Quarterly investment outlook – Q3 2023

Despite higher interest rates and persistent (though falling) inflation, global equity markets continued to err on the side of optimism as consumer spending remained strong and company earnings were better than expected. Global equities returned over 6.5% during the second quarter of the year, albeit for unhedged UK-based investors this was tempered by a stronger Pound meaning returns closer to 3%.

Geographically the US market continued to post strong returns as the enthusiasm for stocks which might benefit from new AI technologies accelerated. This performance however was eclipsed by Japanese equities which benefitted from foreign investors being attracted to a newfound focus on raising the value of listed companies. UK shares, though cheap by most standards posted a slight negative return. Continued interest rate rises in the UK, and the anticipation of more to come pushed returns on Gilts down to over -5%, although this does mean the asset class looks increasingly attractive.

Unsurprisingly, inflation and central banks expected response continues to be the single biggest factor in Western economies and the fortunes of the companies that operate in them. There are signs that in the US, and to some extent in Europe, but far less so in the UK, a combination of ‘base effects’ (inflation numbers are calculated on a rolling twelve-month basis, and therefore high increases in previous months are now starting to fall out of the calculation period), and the actions taken by central banks to raise the cost of credit are bringing inflation down to somewhere in sight of targets. This fall in inflation is occurring despite the resilience of consumer spending which has held up well due to low levels of unemployment and associated wage growth. Even the housing market has avoided a serious downturn, and although economic growth is not exciting, the US has avoided the much-predicted recession, at least for now.

Does this mean that inflation can be brought under control without a recession taking hold? The answer is that it is possible, but probably unlikely. Monetary policy, i.e., interest rate rises, famously works with long and variable lags, meaning that it is very difficult for central banks to know when they have raised rates high enough to slow inflation without causing a deep recession. What we do know is that central bankers have been consistent with their messaging throughout the rate hike cycle and have followed through with actions. We also know that they remain concerned about ‘sticky’ inflation and are more likely to raise rates than cut them at this point, and indeed have given little signal that rates will be cut at all in the short term. If fractures in the financial system occur, they would much prefer to address these by providing targeted liquidity rather than cutting rates for the whole economy.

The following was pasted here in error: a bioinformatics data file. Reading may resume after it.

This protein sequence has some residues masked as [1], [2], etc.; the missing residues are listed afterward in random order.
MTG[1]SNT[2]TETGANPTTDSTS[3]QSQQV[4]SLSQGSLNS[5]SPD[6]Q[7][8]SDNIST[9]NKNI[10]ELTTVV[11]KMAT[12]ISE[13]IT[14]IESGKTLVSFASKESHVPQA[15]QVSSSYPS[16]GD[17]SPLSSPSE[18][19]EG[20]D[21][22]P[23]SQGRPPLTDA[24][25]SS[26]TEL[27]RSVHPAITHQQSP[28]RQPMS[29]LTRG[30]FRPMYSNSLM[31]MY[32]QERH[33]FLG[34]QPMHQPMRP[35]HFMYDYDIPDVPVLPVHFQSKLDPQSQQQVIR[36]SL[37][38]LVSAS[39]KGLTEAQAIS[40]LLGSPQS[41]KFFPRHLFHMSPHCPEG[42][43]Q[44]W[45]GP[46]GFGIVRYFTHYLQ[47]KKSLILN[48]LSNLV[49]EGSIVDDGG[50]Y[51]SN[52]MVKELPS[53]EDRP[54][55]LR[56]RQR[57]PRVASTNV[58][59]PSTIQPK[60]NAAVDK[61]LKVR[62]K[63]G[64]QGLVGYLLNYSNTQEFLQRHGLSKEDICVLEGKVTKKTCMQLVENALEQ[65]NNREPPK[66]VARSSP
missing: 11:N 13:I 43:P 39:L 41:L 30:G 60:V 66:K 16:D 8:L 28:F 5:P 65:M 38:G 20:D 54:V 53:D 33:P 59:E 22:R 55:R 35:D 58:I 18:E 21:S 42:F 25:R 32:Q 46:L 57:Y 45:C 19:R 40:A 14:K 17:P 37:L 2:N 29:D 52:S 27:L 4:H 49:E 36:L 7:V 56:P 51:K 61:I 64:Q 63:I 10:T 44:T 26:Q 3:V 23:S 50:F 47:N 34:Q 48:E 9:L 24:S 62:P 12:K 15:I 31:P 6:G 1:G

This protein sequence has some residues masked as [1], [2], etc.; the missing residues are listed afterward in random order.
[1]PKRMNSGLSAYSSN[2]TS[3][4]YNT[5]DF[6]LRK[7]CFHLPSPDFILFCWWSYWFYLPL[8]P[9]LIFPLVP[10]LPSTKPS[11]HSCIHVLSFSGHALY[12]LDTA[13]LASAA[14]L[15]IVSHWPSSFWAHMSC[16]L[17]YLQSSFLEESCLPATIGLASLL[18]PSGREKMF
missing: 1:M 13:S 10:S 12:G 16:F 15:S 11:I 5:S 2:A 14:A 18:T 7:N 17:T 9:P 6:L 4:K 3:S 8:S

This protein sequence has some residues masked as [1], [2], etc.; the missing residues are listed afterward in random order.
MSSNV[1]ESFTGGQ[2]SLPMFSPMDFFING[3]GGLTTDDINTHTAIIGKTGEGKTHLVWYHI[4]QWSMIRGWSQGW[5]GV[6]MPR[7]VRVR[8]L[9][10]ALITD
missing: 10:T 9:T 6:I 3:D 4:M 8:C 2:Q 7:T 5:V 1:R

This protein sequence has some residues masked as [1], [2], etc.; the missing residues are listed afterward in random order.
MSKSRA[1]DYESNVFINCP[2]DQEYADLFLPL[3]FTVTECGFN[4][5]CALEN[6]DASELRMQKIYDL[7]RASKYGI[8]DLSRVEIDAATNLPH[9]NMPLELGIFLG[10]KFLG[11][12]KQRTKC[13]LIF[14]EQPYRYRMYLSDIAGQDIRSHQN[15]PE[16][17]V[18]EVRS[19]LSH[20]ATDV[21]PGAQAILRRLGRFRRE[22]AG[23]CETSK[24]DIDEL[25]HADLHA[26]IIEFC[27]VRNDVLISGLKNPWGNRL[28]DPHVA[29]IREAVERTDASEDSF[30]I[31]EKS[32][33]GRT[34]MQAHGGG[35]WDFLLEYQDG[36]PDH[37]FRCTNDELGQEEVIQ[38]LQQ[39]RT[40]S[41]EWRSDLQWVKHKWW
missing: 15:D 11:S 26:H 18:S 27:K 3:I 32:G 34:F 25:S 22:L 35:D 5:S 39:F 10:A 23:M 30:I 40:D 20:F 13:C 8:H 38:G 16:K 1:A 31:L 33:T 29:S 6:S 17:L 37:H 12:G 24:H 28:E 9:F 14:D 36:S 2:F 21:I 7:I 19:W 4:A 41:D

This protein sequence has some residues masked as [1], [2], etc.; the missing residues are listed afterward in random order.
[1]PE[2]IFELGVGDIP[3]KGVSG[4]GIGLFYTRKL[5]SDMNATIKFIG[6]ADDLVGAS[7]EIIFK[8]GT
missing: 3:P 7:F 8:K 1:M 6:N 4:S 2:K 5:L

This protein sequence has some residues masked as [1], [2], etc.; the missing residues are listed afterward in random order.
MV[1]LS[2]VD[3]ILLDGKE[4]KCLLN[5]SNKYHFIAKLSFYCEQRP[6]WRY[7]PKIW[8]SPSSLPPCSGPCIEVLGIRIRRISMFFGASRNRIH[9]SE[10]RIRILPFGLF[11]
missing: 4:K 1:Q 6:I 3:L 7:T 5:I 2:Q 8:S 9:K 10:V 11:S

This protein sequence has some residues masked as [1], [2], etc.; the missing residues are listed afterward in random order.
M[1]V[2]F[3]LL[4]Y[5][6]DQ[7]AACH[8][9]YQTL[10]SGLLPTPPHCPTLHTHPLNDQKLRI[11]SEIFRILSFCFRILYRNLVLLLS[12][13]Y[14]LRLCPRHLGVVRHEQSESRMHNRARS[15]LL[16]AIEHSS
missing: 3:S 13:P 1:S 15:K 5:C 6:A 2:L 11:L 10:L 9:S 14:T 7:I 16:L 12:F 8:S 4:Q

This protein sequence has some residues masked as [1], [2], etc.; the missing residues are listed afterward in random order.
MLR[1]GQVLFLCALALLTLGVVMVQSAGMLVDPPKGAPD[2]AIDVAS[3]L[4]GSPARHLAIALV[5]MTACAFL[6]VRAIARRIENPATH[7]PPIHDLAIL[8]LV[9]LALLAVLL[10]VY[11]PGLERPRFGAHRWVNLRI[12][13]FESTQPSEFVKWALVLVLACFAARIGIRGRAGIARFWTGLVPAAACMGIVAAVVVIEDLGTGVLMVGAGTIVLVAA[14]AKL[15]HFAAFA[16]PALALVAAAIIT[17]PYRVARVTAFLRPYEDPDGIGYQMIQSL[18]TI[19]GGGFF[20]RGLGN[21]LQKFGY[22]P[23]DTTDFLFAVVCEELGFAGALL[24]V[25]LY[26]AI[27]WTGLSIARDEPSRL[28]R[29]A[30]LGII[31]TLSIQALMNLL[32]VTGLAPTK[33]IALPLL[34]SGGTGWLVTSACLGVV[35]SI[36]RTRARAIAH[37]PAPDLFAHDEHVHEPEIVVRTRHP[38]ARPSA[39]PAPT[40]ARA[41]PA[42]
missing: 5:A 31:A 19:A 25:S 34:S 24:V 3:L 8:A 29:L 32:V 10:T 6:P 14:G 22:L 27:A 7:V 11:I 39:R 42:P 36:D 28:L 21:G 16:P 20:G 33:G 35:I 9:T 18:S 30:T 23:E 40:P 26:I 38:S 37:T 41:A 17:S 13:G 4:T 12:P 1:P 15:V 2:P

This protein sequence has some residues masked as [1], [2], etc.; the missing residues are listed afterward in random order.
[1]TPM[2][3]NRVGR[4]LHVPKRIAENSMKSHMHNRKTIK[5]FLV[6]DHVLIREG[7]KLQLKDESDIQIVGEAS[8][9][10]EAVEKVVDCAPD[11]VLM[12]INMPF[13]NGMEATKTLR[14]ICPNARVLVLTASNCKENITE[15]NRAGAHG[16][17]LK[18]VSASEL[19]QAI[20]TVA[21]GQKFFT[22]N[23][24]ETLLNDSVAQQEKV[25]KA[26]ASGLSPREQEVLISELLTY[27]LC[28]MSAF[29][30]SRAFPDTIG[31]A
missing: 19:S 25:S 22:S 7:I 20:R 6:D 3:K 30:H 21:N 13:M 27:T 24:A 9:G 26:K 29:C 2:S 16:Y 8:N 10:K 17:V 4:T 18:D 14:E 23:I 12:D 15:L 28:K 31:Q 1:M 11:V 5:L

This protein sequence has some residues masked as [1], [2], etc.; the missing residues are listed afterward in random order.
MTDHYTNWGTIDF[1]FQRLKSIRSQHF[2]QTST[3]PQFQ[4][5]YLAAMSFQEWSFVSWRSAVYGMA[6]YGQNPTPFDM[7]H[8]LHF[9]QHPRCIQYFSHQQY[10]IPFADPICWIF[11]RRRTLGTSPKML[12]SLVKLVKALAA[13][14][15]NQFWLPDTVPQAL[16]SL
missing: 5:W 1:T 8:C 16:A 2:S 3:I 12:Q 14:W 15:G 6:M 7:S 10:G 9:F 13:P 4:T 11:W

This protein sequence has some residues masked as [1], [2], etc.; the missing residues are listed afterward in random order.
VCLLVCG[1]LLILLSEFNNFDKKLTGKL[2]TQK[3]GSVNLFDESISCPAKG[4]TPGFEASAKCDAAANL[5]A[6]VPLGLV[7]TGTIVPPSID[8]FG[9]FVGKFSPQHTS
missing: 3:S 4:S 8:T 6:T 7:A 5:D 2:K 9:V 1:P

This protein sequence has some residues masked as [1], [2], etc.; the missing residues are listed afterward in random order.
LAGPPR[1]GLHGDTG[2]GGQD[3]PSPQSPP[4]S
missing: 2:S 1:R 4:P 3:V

What then does this higher inflation, higher interest rate environment mean for investment portfolios? First and foremost, it makes investment in bonds much more attractive than has been the case for many years. In the ultra-low interest rate environment, which has persisted for many years, holding bonds has been difficult. Now though, holding bonds is very much back on the radar for most asset allocators, even if the higher-risk end of the market is still viewed with some caution.

For equities, inflation can be less of a headwind for those companies that can exercise some pricing power and control wage costs. For others, the amount of debt built up in the years of easy liquidity could prove to be a major obstacle when that debt needs to be refinanced at higher interest rates and when lenders are being choosier about where they place their money. In theory, at least, the next few years should provide an opportunity for active fund managers to outperform.

David Baker, Chief Investment Officer

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